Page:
There are some shots which a photographer just can’t resist trying to “bag”. These are not original and in fact might be an out and out copy, however, this isn’t really the point.
The point is, they are great shots and the challenge is to capture them, in your own style, as best you can, in the conditions which are there at the time. It’s almost irrelevant how good they are – technically or artistically. The experience of the capture is reward enough. This is the case with me and this shot of Durdle Door.
For about 10 days a year, towards the end of December, the sun rises right in the middle of Durdle Door… if you stand in the right place along the beach. Firstly; it’s December which means it’s cold and probably cloudy – so your options are limited. You then have the issue of the tide. Sunrise is about 8am and it’s a two hour drive for me but you also can’t get in to the CarPark until sunrise so there’s a 30 minute walk… in the dark. So I’ve only even made it twice down to Durdle Door. Only two chances to do the shot justice and one could say the first was just learning the location.
Before I share the story behind this image, I’m much happier with this version than my first attempt. Shooting right in to the sun like this is stretching the abilities of the camera and the lens. I wanted to anticipate the sea coming in to give me the surf reflections and to provide some movement. I used a four stop ND filter to keep the movement in the waves BUT that has caused some issues with the artefacts around the lens-flare. That’s perhaps a mistake. I shot this at f16 to achieve the flare and this is a single image with no blending or stacking. I tried both techniques but prefer this one. The glow behind the Door is a nice affect I think.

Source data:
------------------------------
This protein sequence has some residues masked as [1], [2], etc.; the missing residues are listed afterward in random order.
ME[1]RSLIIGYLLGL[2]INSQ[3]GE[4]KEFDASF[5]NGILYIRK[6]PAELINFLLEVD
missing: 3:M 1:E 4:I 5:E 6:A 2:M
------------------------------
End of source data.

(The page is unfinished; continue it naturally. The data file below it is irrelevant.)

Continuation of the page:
I saw the weather forecast only the night before this shot and decided I would regret not going. Last year I missed perfect conditions and I hate the thought of travelling four hours, walking for another and that’s before the time taken to shoot. One of the sad influences of the iPhone generation is people don’t appreciate what goes in to creating an image. When you add the time processing a single image is a day’s work. I’m not complaining. It’s a wonderful escape to do this thing.
I left the house and just before 5am and drove down. I got there at quarter to seven and parked outside of the tourist centre as the car park doesn’t open until sunrise – not much good! They have 24 hour security so you might get clamped. The walk down is not great in the dark as it’s quite steep and muddy. The tide was right in on this shoot which gave me the idea of the surf reflections.